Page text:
You're looking at a "three-dimensional" picture of temperature anomalies in the ocean. A temperature anomaly shows how the temperature is different from normal at that time of year; yellows and reds mean warmer than usual, greens and blues mean colder than usual. The top half of the picture shows what's happening on the surface of the ocean. You can see North America (and the United States) in the upper right, and Japan and parts of Asia in the upper left. The bottom half shows what's happening beneath the ocean, to a depth of about 300 meters (a bit less than 1000 feet). This is really only the topmost little bit of the ocean; the ocean is generally is 3,000 meters or more deep in the middle of the ocean, but for an El Nino, most of the action happens in the top few hundred meters. I've plotted things in this "three-dimensional" way so you can see, at the same time, how what happens at the ocean's surface is related to what happens beneath.
In January of 1997, the ocean was colder than usual off the coast of Peru (indicated by the blue/green colors marked "A" on the picture). But an El Nino is when he ocean is warmer than usual off the coast of Peru. So, you can see that the year started out with surface temperatures exactly opposite what you get with an El Nino.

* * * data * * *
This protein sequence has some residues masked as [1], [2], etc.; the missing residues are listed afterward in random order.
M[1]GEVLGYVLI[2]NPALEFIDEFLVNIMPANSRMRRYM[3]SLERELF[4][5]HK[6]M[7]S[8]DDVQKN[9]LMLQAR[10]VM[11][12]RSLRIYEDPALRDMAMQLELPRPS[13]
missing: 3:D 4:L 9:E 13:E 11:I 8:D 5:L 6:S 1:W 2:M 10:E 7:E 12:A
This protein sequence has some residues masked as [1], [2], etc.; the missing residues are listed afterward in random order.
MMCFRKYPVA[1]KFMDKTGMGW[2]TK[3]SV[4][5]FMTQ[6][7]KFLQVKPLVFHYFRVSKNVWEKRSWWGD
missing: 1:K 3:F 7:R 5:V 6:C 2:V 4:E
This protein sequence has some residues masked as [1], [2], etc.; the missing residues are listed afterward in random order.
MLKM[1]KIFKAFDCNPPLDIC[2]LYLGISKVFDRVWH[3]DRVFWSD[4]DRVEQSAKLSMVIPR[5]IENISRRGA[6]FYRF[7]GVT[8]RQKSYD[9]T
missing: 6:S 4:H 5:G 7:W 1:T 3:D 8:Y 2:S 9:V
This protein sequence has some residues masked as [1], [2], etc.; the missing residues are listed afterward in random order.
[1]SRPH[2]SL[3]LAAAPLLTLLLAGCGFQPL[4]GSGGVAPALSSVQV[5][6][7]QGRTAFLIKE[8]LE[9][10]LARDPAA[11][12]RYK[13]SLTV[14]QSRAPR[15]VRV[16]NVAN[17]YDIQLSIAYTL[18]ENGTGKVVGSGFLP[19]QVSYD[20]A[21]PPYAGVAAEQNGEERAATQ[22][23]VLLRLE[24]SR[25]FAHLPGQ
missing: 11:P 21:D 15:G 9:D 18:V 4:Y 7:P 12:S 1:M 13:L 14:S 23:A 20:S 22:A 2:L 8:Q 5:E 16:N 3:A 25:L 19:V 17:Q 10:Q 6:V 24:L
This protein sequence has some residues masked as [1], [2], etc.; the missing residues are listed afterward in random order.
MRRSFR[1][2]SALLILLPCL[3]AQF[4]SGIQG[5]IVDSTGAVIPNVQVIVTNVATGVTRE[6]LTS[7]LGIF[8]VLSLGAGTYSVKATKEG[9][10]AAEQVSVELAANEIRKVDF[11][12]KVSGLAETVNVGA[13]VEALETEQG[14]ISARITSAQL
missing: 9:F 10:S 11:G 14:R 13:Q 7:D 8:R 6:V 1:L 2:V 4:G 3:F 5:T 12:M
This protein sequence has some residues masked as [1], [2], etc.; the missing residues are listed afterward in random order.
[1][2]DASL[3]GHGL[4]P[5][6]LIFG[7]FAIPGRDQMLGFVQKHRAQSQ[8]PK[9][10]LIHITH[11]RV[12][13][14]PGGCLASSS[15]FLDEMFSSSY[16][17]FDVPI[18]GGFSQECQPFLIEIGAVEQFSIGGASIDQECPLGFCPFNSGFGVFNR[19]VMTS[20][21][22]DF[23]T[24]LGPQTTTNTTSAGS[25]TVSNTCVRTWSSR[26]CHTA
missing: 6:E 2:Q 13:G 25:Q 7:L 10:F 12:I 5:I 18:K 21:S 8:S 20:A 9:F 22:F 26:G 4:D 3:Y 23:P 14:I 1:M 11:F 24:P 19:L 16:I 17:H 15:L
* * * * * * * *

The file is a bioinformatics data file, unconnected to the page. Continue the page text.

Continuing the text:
Here's the interesting part. Look at the water marked "B" on the picture. That's water about 3 degrees Celsius (5 degrees F) warmer than usual, at about 150 meters depth, spread across the western half of the Pacific. In the past, many El Ninos have started out as just like this, with warm anomalies a couple hundred meters deep in the western Pacific.
At this time -- January, 1997 -- our prediction model had been forecasting for over a month that an El Nino would happen in the latter half of 1997. So, despite the cold surface temperatures off Peru ("A"), the warm water at depth ("B") was consistent with an upcoming El Nino.
Last modified: 10 October 1997
Copyright © 2000 David W. Pierce. All rights reserved.